J.D. from Broward County, Florida writes:
Dear Mister Condo,
I am Treasurer for my property. We are not a co-op. A unit owner cannot afford to pay monthly maintenance or assessment fees. The owner has stated such and sees no way they ever will be able to pay. The owner does say they will try to pay something when possible. The arrears are mounting. What course of action is recommended for the board to follow to protect our interest yet have compassion?
Mister Condo replies:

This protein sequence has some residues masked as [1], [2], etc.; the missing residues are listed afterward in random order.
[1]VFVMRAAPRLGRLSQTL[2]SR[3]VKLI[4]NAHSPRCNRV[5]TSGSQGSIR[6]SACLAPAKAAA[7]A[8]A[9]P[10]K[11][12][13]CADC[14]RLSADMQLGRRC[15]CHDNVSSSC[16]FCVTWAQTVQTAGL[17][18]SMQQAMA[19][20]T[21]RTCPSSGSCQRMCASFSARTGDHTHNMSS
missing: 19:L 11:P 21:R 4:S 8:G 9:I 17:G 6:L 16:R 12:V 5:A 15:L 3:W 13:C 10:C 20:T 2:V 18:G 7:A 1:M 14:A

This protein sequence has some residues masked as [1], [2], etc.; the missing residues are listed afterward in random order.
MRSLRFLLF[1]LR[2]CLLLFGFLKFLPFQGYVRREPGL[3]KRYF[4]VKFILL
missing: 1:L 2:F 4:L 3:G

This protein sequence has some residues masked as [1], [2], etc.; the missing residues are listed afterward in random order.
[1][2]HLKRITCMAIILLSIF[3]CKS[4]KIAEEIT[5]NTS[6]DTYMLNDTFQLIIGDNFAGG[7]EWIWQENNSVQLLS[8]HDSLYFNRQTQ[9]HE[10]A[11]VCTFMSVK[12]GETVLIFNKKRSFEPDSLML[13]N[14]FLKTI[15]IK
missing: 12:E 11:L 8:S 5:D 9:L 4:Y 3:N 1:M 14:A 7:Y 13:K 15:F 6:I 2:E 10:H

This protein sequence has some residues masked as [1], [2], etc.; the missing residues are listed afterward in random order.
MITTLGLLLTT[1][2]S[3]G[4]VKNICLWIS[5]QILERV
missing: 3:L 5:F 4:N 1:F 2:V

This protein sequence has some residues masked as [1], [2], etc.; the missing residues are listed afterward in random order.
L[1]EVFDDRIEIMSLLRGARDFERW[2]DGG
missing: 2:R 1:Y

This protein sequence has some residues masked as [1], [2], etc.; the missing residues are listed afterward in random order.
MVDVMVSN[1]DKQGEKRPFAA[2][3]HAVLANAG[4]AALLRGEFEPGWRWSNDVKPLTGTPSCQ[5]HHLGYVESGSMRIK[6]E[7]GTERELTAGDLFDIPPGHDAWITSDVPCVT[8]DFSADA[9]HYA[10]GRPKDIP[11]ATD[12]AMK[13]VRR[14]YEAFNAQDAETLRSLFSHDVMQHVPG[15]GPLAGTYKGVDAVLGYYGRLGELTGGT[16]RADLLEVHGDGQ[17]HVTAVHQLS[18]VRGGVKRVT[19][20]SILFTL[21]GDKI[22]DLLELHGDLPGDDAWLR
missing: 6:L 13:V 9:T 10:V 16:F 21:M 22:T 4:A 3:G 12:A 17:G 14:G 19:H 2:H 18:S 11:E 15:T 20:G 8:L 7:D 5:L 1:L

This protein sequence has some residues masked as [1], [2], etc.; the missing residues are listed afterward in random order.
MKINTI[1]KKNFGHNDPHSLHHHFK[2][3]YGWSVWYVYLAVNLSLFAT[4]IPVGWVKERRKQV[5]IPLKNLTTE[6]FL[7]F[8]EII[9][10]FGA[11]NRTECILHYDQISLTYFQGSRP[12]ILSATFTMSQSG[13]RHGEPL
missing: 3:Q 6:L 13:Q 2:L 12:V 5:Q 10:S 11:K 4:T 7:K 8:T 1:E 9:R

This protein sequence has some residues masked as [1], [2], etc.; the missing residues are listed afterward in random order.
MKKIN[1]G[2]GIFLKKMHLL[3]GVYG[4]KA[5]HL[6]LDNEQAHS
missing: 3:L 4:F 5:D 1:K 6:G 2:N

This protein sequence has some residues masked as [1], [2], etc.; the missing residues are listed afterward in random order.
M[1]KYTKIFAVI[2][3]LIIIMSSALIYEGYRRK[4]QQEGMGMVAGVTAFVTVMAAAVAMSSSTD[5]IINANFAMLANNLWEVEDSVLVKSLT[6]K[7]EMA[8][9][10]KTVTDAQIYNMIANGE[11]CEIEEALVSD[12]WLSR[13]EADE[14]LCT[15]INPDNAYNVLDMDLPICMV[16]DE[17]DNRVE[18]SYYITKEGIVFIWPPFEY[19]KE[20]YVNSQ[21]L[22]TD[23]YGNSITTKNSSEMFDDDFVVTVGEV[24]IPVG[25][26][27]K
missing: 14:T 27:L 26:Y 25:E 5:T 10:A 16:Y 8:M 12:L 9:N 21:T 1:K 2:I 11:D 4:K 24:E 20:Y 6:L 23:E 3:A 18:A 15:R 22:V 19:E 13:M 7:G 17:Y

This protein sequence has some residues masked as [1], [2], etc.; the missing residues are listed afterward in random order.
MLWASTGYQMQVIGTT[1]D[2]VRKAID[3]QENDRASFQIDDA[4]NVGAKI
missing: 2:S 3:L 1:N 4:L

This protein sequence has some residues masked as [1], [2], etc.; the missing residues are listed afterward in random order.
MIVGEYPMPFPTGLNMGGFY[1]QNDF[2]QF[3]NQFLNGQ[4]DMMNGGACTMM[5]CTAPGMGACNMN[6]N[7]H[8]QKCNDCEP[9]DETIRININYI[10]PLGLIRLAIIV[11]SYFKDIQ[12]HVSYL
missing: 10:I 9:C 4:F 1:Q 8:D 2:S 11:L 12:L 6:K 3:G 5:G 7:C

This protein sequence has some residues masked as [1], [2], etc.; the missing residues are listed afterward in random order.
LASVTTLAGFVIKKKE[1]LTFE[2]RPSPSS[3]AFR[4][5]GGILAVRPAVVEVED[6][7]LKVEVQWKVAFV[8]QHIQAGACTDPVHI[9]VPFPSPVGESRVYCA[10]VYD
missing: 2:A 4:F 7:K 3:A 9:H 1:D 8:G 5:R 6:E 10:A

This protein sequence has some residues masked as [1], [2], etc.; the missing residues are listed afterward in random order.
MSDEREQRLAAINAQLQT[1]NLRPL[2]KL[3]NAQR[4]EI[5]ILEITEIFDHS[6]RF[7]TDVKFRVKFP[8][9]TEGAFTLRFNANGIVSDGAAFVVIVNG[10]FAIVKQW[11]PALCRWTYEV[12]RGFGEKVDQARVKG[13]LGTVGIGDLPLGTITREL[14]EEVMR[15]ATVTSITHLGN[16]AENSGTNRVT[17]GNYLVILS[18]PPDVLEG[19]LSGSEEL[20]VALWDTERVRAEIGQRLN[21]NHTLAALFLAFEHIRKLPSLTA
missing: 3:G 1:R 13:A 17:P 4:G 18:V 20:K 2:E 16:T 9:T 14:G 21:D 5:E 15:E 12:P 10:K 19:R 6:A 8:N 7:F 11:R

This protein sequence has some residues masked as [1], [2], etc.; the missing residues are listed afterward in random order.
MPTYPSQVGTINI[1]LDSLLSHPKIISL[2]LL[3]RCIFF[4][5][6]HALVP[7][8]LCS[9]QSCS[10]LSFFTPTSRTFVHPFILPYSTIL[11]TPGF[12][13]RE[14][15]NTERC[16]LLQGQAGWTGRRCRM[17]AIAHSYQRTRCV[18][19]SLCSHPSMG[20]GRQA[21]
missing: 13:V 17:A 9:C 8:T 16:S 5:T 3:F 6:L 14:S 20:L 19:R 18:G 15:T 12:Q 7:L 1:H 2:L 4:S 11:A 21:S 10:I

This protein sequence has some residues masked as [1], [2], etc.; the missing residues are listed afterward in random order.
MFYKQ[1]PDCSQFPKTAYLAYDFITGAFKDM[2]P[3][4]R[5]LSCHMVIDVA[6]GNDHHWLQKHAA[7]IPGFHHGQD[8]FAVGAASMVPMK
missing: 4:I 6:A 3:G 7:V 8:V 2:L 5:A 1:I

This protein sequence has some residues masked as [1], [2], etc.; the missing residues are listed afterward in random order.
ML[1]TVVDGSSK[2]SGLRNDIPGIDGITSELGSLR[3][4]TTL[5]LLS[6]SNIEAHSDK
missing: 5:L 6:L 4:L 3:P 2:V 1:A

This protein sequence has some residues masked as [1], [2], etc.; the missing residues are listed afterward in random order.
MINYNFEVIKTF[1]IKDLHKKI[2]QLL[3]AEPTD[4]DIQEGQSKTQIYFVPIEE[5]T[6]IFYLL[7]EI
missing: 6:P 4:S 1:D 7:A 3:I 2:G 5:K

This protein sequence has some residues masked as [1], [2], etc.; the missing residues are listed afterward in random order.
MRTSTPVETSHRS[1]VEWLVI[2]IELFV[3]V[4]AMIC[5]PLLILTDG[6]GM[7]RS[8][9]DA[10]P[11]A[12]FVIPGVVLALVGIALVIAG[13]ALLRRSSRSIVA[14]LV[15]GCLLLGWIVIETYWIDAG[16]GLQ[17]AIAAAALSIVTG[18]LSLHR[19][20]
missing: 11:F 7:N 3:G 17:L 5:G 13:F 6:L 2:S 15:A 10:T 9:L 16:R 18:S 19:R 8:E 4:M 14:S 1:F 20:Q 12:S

J.D., showing compassion is admirable at the right place and time. When it comes to the timely collection of HOA dues and assessments, it is important to remember that the organization cannot run properly without all owners paying their fair share. It isn’t fair to the owners who do make timely payments that they shoulder the debt burden for delinquent unit owners. It says so in your governing documents which detail the procedure that must be taken against delinquent unit owners, including interest, late fees, and even foreclosure in the most extreme cases. HOAs and common interest communities are usually not-for-profit corporations, not to be confused with non-profit charitable organizations. It is a business, first and foremost and needs to be run as such. Of course, associations have some flexibility when it comes to working with delinquent unit owners but, in my opinion, the delinquency needs to be corrected as soon as possible. That would mean the unit owner would have to keep current on monthly dues while making substantial payments towards the arrears. The owner’s statement that they will “pay something when possible” is completely unacceptable in my opinion. Consult with the association’s attorney if necessary but I believe the best course of action is to place the account into a collection’s agent or attorney’s hands and let the chips fall where they may. Sometimes compassion is in helping the unit realize they just can’t afford to live in your community and need to find housing they can actually afford. Good luck!